Hettie Jones is a writer (obviously) and the ex-wife of the poet LeRoi Jones, now known as Amiri Baraka.  They were married in 1958, had two children in the early 60s, and then divorced in 1965.  How I Became Hettie Jones tells the story of their marriage, which was, of course, truly remarkable for the time, occurring a decade before anti-miscegenation laws were deemed unconstitutional by the Supreme Court.  The book also describes artistic Greenwich Village of the 1950s and 1960s: the lives and work of Hettie and LeRoi, as well as of the writers, painters, and musicians surrounding them, including some of the most famous names of the Beat Generation.

As a teenage girl living in the suburbs and craving sophistication, the subject matter of the book interested me greatly.  I was of course a fan of the Beat writers, and I loved New York City in general and the Village in particular.  Once I started reading, though, I found myself most captivated by the explicit femininity of the material.  This was the first time that I had read a serious female writer who was interested in taking her femaleness seriously. Up to that point, I had not considered wifehood or motherhood or the female experience in general to be matters of serious interest to serious people.  I'm not sure if this is because of old-school feminist attitudes that I had absorbed from my mother and the other Baby Boomer women who were the mothers and teachers of my childhood, or because of outright sexism built into my somewhat conventional education.  Whatever the case may be, I had a firmly-held but largely subconscious belief that women were most interesting and valuable and smart when they were, in essence, "acting like men" - working, earning, achieving, etc.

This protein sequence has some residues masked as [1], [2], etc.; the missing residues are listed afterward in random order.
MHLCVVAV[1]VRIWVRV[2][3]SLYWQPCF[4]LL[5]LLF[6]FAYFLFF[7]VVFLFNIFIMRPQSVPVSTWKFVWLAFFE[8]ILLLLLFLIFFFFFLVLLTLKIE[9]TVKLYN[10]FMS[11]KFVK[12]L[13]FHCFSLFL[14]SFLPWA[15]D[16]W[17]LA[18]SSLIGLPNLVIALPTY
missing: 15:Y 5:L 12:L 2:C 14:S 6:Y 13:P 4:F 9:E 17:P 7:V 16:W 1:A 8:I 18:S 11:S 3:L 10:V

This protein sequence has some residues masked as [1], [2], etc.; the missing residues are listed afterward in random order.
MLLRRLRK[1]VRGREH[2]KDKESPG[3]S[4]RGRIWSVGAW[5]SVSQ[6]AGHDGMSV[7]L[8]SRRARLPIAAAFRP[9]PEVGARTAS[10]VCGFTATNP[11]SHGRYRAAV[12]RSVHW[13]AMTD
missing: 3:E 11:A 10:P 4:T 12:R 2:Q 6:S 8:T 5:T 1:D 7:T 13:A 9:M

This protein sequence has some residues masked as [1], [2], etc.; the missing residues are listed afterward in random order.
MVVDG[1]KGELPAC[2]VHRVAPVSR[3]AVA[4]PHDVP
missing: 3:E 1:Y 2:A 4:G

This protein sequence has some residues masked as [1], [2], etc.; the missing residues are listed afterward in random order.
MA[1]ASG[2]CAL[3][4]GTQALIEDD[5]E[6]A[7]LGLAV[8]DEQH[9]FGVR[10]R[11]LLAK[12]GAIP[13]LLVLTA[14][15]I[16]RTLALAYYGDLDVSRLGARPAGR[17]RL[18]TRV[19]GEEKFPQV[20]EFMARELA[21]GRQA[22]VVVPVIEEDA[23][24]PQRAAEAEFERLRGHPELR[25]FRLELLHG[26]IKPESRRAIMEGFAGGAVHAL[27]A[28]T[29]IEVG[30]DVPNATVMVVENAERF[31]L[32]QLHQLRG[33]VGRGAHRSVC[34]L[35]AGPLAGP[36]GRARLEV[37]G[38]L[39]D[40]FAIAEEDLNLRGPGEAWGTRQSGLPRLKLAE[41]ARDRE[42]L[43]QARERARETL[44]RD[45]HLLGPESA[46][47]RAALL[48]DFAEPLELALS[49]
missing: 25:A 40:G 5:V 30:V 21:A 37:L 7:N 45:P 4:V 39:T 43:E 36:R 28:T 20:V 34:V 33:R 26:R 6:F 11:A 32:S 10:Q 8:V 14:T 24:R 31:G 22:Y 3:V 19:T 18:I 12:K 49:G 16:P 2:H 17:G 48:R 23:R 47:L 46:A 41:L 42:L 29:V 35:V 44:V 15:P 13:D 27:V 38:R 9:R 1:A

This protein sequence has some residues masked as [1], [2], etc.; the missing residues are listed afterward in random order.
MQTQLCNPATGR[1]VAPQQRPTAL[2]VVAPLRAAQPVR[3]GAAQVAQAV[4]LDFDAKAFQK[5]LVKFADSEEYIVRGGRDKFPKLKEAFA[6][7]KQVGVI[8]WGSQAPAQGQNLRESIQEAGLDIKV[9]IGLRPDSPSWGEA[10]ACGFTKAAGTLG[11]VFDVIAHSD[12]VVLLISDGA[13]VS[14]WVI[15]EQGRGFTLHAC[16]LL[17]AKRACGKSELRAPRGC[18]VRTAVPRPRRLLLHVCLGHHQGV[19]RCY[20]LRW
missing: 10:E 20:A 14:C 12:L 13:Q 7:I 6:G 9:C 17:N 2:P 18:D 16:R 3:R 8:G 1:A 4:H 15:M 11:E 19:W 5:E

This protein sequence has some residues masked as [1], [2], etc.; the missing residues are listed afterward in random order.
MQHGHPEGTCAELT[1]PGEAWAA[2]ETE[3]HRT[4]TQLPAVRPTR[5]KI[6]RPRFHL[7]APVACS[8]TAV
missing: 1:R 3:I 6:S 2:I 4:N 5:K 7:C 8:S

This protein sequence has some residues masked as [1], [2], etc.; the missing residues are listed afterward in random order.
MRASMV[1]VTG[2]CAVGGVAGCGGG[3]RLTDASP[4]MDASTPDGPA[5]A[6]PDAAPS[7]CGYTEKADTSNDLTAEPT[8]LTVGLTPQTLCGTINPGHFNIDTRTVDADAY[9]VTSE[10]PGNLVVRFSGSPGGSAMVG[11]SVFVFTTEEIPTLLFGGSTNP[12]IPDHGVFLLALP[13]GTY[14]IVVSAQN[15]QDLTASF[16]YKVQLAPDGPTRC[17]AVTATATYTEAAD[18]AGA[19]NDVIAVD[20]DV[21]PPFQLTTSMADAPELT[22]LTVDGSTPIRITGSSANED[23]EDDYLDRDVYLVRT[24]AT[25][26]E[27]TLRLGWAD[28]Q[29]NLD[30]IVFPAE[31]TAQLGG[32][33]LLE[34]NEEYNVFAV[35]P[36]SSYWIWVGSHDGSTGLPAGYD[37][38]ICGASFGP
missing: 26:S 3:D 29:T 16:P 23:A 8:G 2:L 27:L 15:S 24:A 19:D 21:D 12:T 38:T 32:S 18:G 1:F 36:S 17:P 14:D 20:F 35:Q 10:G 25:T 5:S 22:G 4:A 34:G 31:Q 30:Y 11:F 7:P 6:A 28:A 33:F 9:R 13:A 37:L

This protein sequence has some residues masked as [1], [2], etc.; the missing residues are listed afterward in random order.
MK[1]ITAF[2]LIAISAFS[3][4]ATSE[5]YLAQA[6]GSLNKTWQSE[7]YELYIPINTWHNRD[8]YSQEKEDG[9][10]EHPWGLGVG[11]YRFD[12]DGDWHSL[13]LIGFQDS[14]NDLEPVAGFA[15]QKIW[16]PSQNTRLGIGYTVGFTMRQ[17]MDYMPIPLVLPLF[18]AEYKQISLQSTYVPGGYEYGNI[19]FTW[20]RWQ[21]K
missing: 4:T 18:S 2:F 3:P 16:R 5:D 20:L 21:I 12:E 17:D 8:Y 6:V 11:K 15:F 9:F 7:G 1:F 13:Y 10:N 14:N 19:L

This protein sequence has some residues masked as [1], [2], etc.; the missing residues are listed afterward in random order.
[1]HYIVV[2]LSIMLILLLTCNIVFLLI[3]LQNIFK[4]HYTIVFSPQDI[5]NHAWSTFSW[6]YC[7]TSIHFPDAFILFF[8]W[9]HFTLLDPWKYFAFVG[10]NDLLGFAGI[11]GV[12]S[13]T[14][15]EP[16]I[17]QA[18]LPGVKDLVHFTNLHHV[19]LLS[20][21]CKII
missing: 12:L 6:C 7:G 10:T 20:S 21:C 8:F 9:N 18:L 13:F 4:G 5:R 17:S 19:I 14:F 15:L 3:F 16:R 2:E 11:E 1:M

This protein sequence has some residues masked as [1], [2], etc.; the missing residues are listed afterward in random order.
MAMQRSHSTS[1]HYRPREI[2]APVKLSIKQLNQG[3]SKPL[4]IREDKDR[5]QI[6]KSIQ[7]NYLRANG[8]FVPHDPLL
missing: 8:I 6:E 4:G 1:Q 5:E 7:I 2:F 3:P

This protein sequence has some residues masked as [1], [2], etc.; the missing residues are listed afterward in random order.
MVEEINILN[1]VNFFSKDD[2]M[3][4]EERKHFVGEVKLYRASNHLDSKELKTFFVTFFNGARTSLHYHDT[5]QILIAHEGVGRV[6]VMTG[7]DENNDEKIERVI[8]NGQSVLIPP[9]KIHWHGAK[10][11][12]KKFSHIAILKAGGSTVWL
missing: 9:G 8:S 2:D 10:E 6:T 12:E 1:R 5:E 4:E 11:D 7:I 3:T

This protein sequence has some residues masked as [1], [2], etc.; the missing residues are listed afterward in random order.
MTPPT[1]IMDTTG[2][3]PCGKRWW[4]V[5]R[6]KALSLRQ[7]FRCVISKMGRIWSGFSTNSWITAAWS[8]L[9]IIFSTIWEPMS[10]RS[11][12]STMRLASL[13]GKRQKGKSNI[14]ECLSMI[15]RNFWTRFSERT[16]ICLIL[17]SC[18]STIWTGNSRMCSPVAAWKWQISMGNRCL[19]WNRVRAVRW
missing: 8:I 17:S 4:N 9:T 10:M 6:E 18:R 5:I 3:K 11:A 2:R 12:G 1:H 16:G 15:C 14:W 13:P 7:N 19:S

Hettie Jones, back then
LeRoi Jones, back then

Hettie Jones, in her one slim volume, entirely upended that belief for me.  All honesty and no rancor, she exposes the attitudes, held in even the most "revolutionary" and "avant-garde" circles, that discounted the work, thoughts, feelings, and rights of women who dared to become girlfriends, wives, or mothers.  And despite the brutal pervasiveness of these attitudes, she holds fast to her own  understanding that womanhood as it is -  rather than womanhood wrapped in a cloak of masculinity - can be a matter of interest, a subject of art.  She shows, in short, that womanhood, the explicitly female experience, is worthy of attention.  It matters.

As important as the ideas - integral to them, really - is the voice in which they are expressed.  It is a voice the likes of which 17-year-old me had never encountered before, an unmistakably female voice, a voice that does not imitate or even really respond to any settled, male-dominated traditions.  The voice is confident and clear, pliant and exploratory, loving and joyful.  After many, many, many readings, the rhythms of Hettie Jones's voice have worked their way into mine: I am not sure if I can write a sentence, or even think a thought, that is uninfluenced by her.  Hettie Jones was the first mother who inspired me, and she inspires me still.

For this month's Sling Diaries photos, on the theme of Inspiration, I could think of no better place to turn than Hettie Jones.  My kids and I, together with photographer and Metro Minis founder Bianca Fehn, hit the streets of Greenwich Village, where most of How I Became Hettie Jones takes place.

There is, incidentally, another way in which the streets of Greenwich Village represent inspiration for me.  My father, Ralph Lee Smith, lived in the Village throughout the 1960s, playing folk music and writing.  Here's some incriminating evidence:

That's my dad on the right.
That's him on the right again.  If you find this record, buy it.

On our visits to New York when I was a child and then a teenager, my father would take me through the streets of the Village and tell me stories of the life he used to live there.  He is the first artist I ever knew, and the first New Yorker.  He's also the one who gave me How I Became Hettie Jones.

Accordingly, this Sling Diary is dedicated to my father, Ralph Lee Smith, and to Hettie Jones, two people who have inspired me as woman, mother, writer, artist, and New Yorker.

This is the first of two postings on the Sling Diaries theme of inspiration.  Click here for the second posting, which immediately follows this one.